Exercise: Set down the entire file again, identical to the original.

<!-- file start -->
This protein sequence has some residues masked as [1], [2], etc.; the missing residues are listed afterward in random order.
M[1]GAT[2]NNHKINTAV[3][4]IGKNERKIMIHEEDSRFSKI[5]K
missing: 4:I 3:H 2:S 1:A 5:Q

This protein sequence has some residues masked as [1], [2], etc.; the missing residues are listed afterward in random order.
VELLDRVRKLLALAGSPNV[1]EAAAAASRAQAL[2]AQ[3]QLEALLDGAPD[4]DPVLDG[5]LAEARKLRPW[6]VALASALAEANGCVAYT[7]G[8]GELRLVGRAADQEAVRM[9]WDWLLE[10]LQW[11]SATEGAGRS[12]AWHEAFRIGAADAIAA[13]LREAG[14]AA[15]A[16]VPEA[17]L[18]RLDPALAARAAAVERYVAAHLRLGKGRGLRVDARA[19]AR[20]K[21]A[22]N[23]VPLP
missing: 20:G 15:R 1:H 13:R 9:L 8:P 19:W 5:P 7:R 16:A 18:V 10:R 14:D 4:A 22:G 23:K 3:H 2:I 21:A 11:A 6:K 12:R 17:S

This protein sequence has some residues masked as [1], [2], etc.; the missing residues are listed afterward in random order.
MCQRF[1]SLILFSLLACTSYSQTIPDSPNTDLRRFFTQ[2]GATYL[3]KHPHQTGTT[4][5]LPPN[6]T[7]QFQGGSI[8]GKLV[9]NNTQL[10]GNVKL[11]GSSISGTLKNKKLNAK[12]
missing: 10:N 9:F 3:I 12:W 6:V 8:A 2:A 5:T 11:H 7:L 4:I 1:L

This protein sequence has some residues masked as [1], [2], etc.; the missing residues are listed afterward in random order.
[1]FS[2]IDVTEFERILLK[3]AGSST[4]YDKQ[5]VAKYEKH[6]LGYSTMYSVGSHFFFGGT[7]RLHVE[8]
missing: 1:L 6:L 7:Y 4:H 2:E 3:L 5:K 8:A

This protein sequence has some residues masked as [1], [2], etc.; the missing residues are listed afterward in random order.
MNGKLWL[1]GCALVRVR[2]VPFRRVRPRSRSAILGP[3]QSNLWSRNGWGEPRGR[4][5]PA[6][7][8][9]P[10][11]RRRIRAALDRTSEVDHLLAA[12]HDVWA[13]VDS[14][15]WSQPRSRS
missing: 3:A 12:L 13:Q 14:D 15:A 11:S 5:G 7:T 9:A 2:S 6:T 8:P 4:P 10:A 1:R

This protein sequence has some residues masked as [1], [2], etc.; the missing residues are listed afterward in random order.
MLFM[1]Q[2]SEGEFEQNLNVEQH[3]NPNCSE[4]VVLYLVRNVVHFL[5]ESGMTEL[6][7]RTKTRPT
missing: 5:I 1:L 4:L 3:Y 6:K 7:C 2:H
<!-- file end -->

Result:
This protein sequence has some residues masked as [1], [2], etc.; the missing residues are listed afterward in random order.
M[1]GAT[2]NNHKINTAV[3][4]IGKNERKIMIHEEDSRFSKI[5]K
missing: 4:I 3:H 2:S 1:A 5:Q

This protein sequence has some residues masked as [1], [2], etc.; the missing residues are listed afterward in random order.
VELLDRVRKLLALAGSPNV[1]EAAAAASRAQAL[2]AQ[3]QLEALLDGAPD[4]DPVLDG[5]LAEARKLRPW[6]VALASALAEANGCVAYT[7]G[8]GELRLVGRAADQEAVRM[9]WDWLLE[10]LQW[11]SATEGAGRS[12]AWHEAFRIGAADAIAA[13]LREAG[14]AA[15]A[16]VPEA[17]L[18]RLDPALAARAAAVERYVAAHLRLGKGRGLRVDARA[19]AR[20]K[21]A[22]N[23]VPLP
missing: 20:G 15:R 1:H 13:R 9:L 8:P 19:W 5:P 7:R 16:A 18:V 10:R 14:D 4:A 22:G 23:K 3:H 2:I 21:A 11:A 6:K 12:R 17:S

This protein sequence has some residues masked as [1], [2], etc.; the missing residues are listed afterward in random order.
MCQRF[1]SLILFSLLACTSYSQTIPDSPNTDLRRFFTQ[2]GATYL[3]KHPHQTGTT[4][5]LPPN[6]T[7]QFQGGSI[8]GKLV[9]NNTQL[10]GNVKL[11]GSSISGTLKNKKLNAK[12]
missing: 10:N 9:F 3:I 12:W 6:V 8:A 2:A 5:T 11:H 7:L 4:I 1:L

This protein sequence has some residues masked as [1], [2], etc.; the missing residues are listed afterward in random order.
[1]FS[2]IDVTEFERILLK[3]AGSST[4]YDKQ[5]VAKYEKH[6]LGYSTMYSVGSHFFFGGT[7]RLHVE[8]
missing: 1:L 6:L 7:Y 4:H 2:E 3:L 5:K 8:A

This protein sequence has some residues masked as [1], [2], etc.; the missing residues are listed afterward in random order.
MNGKLWL[1]GCALVRVR[2]VPFRRVRPRSRSAILGP[3]QSNLWSRNGWGEPRGR[4][5]PA[6][7][8][9]P[10][11]RRRIRAALDRTSEVDHLLAA[12]HDVWA[13]VDS[14][15]WSQPRSRS
missing: 3:A 12:L 13:Q 14:D 15:A 11:S 5:G 7:T 9:A 2:S 6:T 8:P 4:P 10:A 1:R

This protein sequence has some residues masked as [1], [2], etc.; the missing residues are listed afterward in random order.
MLFM[1]Q[2]SEGEFEQNLNVEQH[3]NPNCSE[4]VVLYLVRNVVHFL[5]ESGMTEL[6][7]RTKTRPT
missing: 5:I 1:L 4:L 3:Y 6:K 7:C 2:H